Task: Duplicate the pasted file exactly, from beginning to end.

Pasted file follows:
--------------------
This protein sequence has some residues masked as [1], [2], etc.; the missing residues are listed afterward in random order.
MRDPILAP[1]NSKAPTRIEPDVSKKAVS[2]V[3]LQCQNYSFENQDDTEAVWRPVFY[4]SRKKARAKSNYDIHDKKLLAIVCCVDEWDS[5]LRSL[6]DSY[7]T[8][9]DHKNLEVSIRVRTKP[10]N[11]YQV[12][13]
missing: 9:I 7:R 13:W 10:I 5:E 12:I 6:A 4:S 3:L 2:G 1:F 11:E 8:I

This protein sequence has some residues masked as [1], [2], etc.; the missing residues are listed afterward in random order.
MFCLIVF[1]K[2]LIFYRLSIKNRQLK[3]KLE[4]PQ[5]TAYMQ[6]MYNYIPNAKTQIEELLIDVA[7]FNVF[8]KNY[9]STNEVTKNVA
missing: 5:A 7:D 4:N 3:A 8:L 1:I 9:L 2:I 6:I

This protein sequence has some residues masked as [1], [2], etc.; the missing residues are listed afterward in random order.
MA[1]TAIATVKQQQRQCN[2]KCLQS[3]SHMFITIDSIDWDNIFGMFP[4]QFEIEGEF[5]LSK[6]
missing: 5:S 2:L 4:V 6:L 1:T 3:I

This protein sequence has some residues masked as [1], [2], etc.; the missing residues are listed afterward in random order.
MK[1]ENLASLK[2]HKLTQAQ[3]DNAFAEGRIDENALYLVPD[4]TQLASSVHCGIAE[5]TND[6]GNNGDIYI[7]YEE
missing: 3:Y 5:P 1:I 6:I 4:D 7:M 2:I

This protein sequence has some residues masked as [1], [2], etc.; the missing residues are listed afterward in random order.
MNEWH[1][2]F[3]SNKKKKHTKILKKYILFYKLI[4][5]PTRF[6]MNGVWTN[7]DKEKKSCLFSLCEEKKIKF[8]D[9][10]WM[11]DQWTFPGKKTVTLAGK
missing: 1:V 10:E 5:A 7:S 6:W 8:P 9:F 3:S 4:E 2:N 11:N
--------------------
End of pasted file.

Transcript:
This protein sequence has some residues masked as [1], [2], etc.; the missing residues are listed afterward in random order.
MRDPILAP[1]NSKAPTRIEPDVSKKAVS[2]V[3]LQCQNYSFENQDDTEAVWRPVFY[4]SRKKARAKSNYDIHDKKLLAIVCCVDEWDS[5]LRSL[6]DSY[7]T[8][9]DHKNLEVSIRVRTKP[10]N[11]YQV[12][13]
missing: 9:I 7:R 13:W 10:I 5:E 12:I 6:A 4:S 3:L 2:G 1:F 11:E 8:I

This protein sequence has some residues masked as [1], [2], etc.; the missing residues are listed afterward in random order.
MFCLIVF[1]K[2]LIFYRLSIKNRQLK[3]KLE[4]PQ[5]TAYMQ[6]MYNYIPNAKTQIEELLIDVA[7]FNVF[8]KNY[9]STNEVTKNVA
missing: 5:A 7:D 4:N 3:A 8:L 1:I 9:L 2:I 6:I

This protein sequence has some residues masked as [1], [2], etc.; the missing residues are listed afterward in random order.
MA[1]TAIATVKQQQRQCN[2]KCLQS[3]SHMFITIDSIDWDNIFGMFP[4]QFEIEGEF[5]LSK[6]
missing: 5:S 2:L 4:V 6:L 1:T 3:I

This protein sequence has some residues masked as [1], [2], etc.; the missing residues are listed afterward in random order.
MK[1]ENLASLK[2]HKLTQAQ[3]DNAFAEGRIDENALYLVPD[4]TQLASSVHCGIAE[5]TND[6]GNNGDIYI[7]YEE
missing: 3:Y 5:P 1:I 6:I 4:D 7:M 2:I

This protein sequence has some residues masked as [1], [2], etc.; the missing residues are listed afterward in random order.
MNEWH[1][2]F[3]SNKKKKHTKILKKYILFYKLI[4][5]PTRF[6]MNGVWTN[7]DKEKKSCLFSLCEEKKIKF[8]D[9][10]WM[11]DQWTFPGKKTVTLAGK
missing: 1:V 10:E 5:A 7:S 6:W 8:P 9:F 3:S 4:E 2:N 11:N